At this year’s Oxford Real Farming Conference the Sustainable Food Trust will be convening a session delving into one of the most important issues for future farming policy in the UK – how do we measure on-farm sustainability and bring about convergence in the multitude of conflicting and overlapping assessment and certification systems currently being used? If we are to achieve fairness in any future policy or subsidy system we need to accurately record farm sustainability in order to ensure those farming in a sustainable way and delivering public goods are rewarded financially, while those using practices that are damaging to the environment and public health are made accountable.
In 2016, the Sustainable Food Trust convened a small group of farmers and land managers to begin developing a harmonised framework and common language for assessing the sustainability of all farming systems.
At present, most farmers and land managers participate in multiple and overlapping sustainability assessment schemes, required to satisfy several different stakeholders including government, certification bodies and food companies. It has been estimated that worldwide there are more than 100 different on-farm sustainability assessment tools in existence, and consequently, food producers are subjected to unnecessary expenses and time-consuming bureaucracy in meeting these compliance requirements.
A harmonised framework could take the form of a tailored whole farm management plan with a suite of categories and measures, aligned and compatible with existing initiatives such as the TEEBAgriFood valuation framework, Natural Capital Protocol and FAO’s SAFA framework. With this in place, the enabling conditions will exist for both government and market intervention, the combination of which will accelerate the transition towards more sustainable food systems.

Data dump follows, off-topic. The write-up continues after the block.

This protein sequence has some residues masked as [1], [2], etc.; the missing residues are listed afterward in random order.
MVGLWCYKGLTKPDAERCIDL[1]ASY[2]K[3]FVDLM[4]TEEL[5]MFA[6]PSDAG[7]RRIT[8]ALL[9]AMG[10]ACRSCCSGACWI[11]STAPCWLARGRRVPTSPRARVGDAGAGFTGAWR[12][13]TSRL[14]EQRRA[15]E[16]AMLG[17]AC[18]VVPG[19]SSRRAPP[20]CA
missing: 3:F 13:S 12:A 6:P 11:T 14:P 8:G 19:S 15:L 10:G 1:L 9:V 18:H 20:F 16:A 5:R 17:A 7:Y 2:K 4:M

Since convening the working group the SFT commissioned the Organic Research Centre to undertake a gap analysis and pilot studies, with the aim of evaluating the effectiveness of assessment schemes currently in use. The study also included a review of where data required by sustainability assessment schemes is already collected by farmers, such as for government grant applications and certification audits. It was found that, of the 1000 data points required, over half were already collected, therefore overlapping hugely and creating a significant time burden for farmers. A link to this report can be found here.
Following this study, a draft framework was created by the farmer working-group, the effectiveness of which was tested by Dr Harpinder Sandhu, Senior Research Fellow at Flinders University, who visited the UK in March 2018 to undertake six pilot studies using the framework as a basis for his assessment. We will be presenting the findings from these studies at ORFC.
Defra have taken a keen interest in this work. In leaving the EU, and subsequently the Common Agriculture Policy, they are now designing the key features of a new national agriculture policy under the mantra of ‘public money for public goods’. Going forward, the Government will need to be accountable to the taxpayer, demonstrating the public money distributed to farmers provides successful sustainable outcomes, which could be evidenced by requiring participant farmers to report on their sustainability each year.
To achieve this, we are suggesting that farmers should have to complete an annual farm sustainability assessment based on the harmonised framework of categories and metrics. This could be used to assess the baseline sustainability of the farming system in addition to improvements year on year.
At last year’s Oxford Real Farming Conference, Michael Gove, Secretary of State for DEFRA said:
“There are already a number of ways in which farmers can secure recognition for high animal welfare or environmental standards. But while they’re all impressive and outstanding, there’s still no single, scaled, measure of how a farmer or food producer performs against a sensible basket of indicators, taking into account such things as soil health, control of pollution, contribution to water quality as well as animal welfare. We’ve been in discussion with a number of farmers and food producers about how we might advance such a scheme and I think that, outside the EU, we could establish a measure of farm and food quality which would be world-leading”
Since then, the SFT has been working with the Secretary of State and his team by sharing our research and thinking around these sustainability metrics. But what’s next for 2019? What are your thoughts on how we should measure sustainability?
Join us at 10:30am on 4th January in the Long Room for our session, ‘The Harmonisation of On-Farm Sustainability Assessment,’ where we will hear from Adele Jones and Patrick Holden about the SFT project, as well as expert opinion from Garth Clarke from Waddesdon Estate and Emily Norton from Savills.